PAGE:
Long term unemployment amongst Dundee's young adults increases from 20 to 380 in 3 years

3 September 2012


Long-term unemployment amongst young adults now stands at a 15-year high   

The number of young adults in the 18-24 year old group in July who have been out of work for over a year is the highest in the past fifteen years.

The present number stands at 380, while in July1997 it was 445.

The Dundee figure represents 2 per cent of those claiming Job Seekers Allowance as a proportion of the population in that age group in Dundee 

This Dundee figure is the highest for the 4 main Scottish cities, the others being  :

Aberdeen 0.4 per cent  

Glasgow 1.5 per cent  

Edinburgh 0.6 per cent  

Kevin Keenan, Labour group on Dundee City Council, commented on the figures saying,  

“The rapid rise in long term unemployment amongst this important young adult age group is a major concern.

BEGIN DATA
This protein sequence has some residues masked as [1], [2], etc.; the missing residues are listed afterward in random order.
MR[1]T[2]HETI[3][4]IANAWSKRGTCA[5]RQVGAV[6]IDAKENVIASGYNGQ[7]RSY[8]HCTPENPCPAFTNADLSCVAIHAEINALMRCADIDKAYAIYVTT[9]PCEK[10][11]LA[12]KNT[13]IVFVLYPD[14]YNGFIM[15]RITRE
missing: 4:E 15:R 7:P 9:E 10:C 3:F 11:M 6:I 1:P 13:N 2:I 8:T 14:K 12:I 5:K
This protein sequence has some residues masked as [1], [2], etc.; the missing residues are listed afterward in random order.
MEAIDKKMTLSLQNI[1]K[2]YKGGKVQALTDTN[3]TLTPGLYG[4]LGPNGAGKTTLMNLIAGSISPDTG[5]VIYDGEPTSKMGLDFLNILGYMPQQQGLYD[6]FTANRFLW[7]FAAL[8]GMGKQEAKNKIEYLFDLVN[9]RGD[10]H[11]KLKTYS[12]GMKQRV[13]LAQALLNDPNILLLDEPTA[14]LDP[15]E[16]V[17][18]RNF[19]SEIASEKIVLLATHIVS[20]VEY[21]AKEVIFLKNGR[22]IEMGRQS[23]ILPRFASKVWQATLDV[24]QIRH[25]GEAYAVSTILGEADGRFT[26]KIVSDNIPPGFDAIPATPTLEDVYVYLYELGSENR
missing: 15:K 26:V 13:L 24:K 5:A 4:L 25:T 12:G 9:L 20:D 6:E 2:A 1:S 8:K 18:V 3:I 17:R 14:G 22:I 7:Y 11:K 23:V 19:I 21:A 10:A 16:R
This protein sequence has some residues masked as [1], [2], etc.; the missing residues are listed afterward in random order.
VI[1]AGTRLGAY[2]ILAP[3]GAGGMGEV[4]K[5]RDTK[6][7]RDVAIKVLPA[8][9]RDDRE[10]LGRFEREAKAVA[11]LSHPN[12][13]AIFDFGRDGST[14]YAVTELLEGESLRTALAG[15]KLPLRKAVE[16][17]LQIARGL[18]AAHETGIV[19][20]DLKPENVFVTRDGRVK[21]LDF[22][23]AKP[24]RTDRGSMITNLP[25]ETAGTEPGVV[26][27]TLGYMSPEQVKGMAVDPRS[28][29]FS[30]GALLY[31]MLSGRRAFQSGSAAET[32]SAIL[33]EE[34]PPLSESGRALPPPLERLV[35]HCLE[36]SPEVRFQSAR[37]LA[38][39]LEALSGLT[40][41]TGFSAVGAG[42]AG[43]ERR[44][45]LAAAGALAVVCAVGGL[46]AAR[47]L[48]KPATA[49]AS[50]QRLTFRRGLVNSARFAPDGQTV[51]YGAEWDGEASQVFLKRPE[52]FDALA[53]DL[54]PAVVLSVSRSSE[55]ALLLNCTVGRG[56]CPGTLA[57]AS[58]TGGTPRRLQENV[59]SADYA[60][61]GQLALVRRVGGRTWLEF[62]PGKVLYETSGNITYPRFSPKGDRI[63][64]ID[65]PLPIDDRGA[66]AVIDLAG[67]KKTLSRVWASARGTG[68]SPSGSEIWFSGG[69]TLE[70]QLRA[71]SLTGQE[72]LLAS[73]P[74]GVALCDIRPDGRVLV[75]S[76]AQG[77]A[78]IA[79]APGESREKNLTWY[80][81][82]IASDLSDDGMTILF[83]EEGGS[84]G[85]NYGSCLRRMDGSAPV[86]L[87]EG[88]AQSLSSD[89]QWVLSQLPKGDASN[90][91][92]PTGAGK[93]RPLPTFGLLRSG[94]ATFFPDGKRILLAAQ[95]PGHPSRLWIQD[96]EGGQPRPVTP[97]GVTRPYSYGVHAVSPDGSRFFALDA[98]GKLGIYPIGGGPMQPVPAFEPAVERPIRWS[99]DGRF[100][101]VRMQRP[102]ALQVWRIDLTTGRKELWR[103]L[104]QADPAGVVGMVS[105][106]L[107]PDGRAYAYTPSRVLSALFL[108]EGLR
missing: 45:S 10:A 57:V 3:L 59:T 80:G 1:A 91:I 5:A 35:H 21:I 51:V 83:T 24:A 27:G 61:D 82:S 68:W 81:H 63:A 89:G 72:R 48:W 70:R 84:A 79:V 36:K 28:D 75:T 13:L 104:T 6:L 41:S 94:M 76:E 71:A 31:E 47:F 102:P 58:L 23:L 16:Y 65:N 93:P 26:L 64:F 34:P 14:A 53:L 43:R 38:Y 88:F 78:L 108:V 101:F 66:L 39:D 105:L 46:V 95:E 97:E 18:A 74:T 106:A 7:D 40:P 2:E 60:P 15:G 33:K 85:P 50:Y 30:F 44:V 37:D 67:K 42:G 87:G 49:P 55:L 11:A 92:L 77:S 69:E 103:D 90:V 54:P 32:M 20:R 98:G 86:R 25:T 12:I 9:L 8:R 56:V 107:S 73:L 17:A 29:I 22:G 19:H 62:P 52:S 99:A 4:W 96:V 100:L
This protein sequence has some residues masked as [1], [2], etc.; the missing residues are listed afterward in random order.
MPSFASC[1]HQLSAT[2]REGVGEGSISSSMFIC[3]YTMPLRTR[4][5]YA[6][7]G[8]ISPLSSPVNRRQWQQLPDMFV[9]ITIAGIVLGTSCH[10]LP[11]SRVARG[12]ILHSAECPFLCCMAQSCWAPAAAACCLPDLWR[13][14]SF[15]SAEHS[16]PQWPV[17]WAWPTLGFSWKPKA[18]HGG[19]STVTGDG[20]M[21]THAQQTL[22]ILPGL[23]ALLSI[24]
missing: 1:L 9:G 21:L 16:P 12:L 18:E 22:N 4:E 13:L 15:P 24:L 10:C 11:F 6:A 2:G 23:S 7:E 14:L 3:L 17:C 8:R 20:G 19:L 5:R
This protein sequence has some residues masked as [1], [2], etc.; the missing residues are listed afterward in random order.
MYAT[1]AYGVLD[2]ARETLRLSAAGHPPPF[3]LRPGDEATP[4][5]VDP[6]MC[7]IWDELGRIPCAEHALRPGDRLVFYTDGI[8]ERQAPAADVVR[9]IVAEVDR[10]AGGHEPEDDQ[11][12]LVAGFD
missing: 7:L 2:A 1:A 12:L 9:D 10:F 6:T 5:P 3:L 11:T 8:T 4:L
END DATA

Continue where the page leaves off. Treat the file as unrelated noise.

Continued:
“Three years ago, the figure stood at 20.  

“Now it stands at 380  

“Part of the solution can come from both national governments.

 “They  should consider giving a guarantee  to all 18-24 long term unemployed of a paid job for 6 months. 

“This would enable them to acquire the experience of work that they need for full-time employment .  

“However, this has to be just a part of a pro-jobs agenda for Dundee to turn round the economic fortunes of the whole of the city’s working population. 

 “ Unless both UK and Scottish Governments tackle unemployment amongst young adults effectively, then the legacy of having so many young people without a job will remain with the city for years to come.”

Labour’s Real Job guarantee would require all young people aged 18 to 24 who have been unemployed for more than a year to go on a six month long paid job, preferably in the private sector.

The government would pay full wages directly to the business to cover 25 hours of work per week at the minimum wage – £4,000 per job.

In return, the employer would be expected to cover the training and development of the young person for a minimum of 10 hours a week.

The employer would work with private/voluntary sector welfare-to-work providers to agree how best this training can be effective, alongside intensive job-search for a permanent opportunity at the end of the six months.

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